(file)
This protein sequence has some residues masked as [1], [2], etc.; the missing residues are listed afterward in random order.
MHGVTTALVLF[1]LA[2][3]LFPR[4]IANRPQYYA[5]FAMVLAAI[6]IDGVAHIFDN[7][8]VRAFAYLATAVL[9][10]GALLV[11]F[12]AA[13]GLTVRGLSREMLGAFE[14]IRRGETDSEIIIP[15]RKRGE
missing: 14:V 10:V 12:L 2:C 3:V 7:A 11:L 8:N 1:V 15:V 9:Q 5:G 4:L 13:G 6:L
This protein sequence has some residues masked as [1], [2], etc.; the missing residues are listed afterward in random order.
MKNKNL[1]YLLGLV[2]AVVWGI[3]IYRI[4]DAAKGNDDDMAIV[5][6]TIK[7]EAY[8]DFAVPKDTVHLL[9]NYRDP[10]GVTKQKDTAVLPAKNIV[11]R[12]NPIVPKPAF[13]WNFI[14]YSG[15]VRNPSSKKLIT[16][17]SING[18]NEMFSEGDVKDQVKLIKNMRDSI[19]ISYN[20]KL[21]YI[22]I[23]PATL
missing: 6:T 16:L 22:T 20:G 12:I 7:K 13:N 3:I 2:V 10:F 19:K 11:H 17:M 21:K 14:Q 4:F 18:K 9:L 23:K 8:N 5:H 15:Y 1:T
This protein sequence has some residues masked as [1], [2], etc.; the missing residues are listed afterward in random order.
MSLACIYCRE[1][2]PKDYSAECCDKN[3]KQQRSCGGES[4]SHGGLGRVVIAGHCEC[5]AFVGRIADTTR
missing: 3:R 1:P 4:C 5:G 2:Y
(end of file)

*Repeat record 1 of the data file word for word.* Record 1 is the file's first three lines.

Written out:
This protein sequence has some residues masked as [1], [2], etc.; the missing residues are listed afterward in random order.
MHGVTTALVLF[1]LA[2][3]LFPR[4]IANRPQYYA[5]FAMVLAAI[6]IDGVAHIFDN[7][8]VRAFAYLATAVL[9][10]GALLV[11]F[12]AA[13]GLTVRGLSREMLGAFE[14]IRRGETDSEIIIP[15]RKRGE
missing: 14:V 10:V 12:L 2:C 3:V 7:A 11:L 8:N 1:V 15:V 9:Q 5:G 4:L 13:G 6:L